Scientific discovery often requires a field trip or two. Though would you crawl through a hole in the ground no wider than a seven-inch record (yes, you read that right), into a prehistoric burial cave, filled with ancient humanoid remains, all in the name of furthering human knowledge?
Three years ago a band of hardy South Africans did, and the spoils from their discovery can be seen in our new book Evolution: A Visual Record by the acclaimed photographer Robert Clark.
In the chapter Human Origins, we see a particularly arresting example of how new discoveries continue to provide us with fresh links in the evolutionary chain. In 2013, a hidden chamber was discovered in the Rising Star Cave, part of an ancient World Heritage site in South Africa. This was found to contain over 1500 bones of Homo naledi, a previously unknown fossil hominid which existed between one and two million years ago.
The chamber was only accessible via a seven-inch-wide “chimney”. The scientists sent down to the chamber for the Rising Star Expedition – dubbed the “Underground Astronauts” - were selected for their slim builds as much as their anthropological knowledge.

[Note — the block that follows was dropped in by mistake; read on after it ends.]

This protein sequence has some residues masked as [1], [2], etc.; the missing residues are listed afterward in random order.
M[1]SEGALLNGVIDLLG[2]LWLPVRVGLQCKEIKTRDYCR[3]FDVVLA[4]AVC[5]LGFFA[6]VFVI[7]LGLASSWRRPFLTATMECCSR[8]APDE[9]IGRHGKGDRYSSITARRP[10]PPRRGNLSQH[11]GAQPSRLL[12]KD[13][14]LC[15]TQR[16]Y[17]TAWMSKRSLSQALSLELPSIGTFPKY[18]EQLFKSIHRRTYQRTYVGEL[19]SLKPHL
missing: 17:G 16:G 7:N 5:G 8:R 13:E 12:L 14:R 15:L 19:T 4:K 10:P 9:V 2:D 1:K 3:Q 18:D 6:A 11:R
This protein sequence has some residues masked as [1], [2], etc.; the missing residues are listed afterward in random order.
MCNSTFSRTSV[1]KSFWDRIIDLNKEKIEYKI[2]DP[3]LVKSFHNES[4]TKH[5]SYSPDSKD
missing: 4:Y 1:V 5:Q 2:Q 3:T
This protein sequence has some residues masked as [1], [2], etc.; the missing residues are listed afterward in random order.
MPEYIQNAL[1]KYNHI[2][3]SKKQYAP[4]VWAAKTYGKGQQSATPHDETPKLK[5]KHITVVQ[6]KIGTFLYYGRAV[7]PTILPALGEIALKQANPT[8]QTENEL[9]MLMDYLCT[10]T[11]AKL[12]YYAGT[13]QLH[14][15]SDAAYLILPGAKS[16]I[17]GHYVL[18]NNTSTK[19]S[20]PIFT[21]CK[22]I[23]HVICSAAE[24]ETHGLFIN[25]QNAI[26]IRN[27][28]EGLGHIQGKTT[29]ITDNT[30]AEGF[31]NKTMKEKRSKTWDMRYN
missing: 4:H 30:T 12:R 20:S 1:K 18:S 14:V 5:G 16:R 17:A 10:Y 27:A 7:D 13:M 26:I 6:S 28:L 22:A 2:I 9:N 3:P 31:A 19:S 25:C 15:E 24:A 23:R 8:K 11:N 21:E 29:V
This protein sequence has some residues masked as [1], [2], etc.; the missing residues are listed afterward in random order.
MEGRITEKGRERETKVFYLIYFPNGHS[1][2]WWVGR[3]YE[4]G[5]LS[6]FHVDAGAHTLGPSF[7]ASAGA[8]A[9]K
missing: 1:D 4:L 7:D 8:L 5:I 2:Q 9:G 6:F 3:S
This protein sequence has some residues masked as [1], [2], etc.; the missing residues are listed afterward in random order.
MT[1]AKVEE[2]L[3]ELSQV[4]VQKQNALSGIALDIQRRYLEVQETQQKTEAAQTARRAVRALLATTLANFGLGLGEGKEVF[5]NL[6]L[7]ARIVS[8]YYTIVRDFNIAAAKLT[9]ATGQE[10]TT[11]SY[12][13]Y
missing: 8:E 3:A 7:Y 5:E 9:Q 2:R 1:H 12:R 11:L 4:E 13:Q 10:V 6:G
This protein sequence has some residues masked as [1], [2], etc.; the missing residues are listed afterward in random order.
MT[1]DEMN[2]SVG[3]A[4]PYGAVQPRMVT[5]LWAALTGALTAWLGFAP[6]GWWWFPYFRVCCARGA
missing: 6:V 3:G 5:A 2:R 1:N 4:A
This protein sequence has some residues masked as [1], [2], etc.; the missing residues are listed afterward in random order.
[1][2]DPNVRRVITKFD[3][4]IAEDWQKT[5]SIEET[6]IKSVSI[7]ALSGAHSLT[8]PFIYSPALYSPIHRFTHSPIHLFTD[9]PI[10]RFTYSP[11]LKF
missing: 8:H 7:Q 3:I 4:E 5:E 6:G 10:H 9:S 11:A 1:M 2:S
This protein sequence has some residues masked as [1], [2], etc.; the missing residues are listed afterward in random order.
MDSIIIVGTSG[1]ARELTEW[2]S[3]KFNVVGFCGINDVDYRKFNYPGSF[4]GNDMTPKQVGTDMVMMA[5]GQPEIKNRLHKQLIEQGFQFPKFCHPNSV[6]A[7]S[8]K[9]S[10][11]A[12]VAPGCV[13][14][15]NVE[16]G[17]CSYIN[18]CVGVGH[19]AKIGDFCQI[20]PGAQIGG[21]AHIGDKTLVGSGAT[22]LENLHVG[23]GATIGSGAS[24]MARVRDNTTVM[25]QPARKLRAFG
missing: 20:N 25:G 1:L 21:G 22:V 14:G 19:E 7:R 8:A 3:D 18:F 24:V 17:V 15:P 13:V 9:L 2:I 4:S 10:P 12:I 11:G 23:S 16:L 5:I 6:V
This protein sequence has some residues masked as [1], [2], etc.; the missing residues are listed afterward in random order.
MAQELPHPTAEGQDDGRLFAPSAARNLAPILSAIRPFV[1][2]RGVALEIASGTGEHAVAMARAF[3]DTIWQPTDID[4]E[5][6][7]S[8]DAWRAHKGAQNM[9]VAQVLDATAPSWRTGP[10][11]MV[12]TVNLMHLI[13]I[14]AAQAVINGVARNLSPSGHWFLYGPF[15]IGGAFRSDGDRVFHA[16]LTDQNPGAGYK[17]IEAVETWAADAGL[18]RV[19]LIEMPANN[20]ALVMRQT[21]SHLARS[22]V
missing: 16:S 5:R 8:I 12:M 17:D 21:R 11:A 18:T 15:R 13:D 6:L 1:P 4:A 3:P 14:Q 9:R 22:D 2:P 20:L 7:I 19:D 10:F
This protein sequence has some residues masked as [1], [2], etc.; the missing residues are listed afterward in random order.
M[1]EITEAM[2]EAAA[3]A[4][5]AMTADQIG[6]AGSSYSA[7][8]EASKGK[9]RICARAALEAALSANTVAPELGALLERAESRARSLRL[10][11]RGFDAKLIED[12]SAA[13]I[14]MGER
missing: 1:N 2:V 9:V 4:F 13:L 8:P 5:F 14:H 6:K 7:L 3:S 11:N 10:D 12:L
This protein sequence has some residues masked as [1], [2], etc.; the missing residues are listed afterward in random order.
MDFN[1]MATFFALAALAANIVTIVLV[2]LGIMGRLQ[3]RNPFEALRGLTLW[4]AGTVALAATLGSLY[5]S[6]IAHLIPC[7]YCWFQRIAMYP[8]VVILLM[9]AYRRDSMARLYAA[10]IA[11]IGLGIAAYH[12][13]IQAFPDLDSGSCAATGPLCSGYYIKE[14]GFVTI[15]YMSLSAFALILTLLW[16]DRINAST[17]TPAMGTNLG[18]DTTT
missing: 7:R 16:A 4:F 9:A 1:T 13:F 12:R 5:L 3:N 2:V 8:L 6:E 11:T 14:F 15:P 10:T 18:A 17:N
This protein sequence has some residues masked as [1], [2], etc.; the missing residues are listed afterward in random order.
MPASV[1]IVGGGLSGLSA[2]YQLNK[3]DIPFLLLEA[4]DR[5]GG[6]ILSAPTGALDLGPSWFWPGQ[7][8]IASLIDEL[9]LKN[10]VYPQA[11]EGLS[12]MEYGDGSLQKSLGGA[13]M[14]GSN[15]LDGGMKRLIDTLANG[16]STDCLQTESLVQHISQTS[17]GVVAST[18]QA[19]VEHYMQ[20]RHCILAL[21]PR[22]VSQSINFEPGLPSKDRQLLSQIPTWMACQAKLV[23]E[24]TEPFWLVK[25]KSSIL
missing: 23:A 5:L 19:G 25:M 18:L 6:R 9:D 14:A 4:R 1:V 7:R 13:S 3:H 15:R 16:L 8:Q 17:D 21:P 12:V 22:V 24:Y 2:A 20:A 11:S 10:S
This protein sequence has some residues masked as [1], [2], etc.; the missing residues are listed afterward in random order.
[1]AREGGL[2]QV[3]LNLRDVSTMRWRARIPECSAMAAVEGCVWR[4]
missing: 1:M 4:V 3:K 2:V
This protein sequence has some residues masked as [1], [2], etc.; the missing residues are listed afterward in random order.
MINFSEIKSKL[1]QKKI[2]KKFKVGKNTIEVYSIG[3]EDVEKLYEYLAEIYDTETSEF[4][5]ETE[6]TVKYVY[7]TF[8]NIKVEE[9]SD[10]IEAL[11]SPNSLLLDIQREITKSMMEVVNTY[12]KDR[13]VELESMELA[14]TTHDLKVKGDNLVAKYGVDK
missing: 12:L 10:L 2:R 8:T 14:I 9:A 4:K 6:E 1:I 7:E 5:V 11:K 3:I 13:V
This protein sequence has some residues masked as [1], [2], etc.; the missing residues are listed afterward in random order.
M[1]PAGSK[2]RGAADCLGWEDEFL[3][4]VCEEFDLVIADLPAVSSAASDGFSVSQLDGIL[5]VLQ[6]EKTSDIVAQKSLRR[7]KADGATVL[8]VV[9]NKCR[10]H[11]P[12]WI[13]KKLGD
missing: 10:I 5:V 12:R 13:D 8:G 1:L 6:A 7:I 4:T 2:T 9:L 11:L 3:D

Clark furnishes us with an image of just some of the fossil bones discovered at the Rising Star Cave, but enough to form the most of a skeleton, with arms, ribs, hands and feet adding up what is all but certain proof of the human ancestor Homo naledi.
These early humanoid remains lend weight to Darwin’s theory of evolution by natural selection, even if the means by which the bones ended up in the cave appear to be far from natural.
“No other fossils of ancient mammals are found at the site, nor are there any signs that the remains were carried into the cave by water,” explains the book. “In fact, many of the small bones are still roughly in their natural positions on the body. One theory is that Homo naledi practiced some form of funerary behavior, and the individuals were brought to the cave either soon before or just after death.”
And those hidden away deaths have subsequently shed light on life on earth.
For more beautiful insight into the natural world, order a copy of Evolution: A Visual Record here.